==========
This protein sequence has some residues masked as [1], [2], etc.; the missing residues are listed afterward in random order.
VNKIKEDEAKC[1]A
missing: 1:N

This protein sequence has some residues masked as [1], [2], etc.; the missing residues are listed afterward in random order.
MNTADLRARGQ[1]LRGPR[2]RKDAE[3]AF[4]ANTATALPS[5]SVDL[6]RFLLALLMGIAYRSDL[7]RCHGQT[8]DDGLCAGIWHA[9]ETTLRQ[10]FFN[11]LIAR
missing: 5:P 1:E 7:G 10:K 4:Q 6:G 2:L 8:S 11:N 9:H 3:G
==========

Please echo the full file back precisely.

This protein sequence has some residues masked as [1], [2], etc.; the missing residues are listed afterward in random order.
VNKIKEDEAKC[1]A
missing: 1:N

This protein sequence has some residues masked as [1], [2], etc.; the missing residues are listed afterward in random order.
MNTADLRARGQ[1]LRGPR[2]RKDAE[3]AF[4]ANTATALPS[5]SVDL[6]RFLLALLMGIAYRSDL[7]RCHGQT[8]DDGLCAGIWHA[9]ETTLRQ[10]FFN[11]LIAR
missing: 5:P 1:E 7:G 10:K 4:Q 6:G 2:L 8:S 11:N 9:H 3:G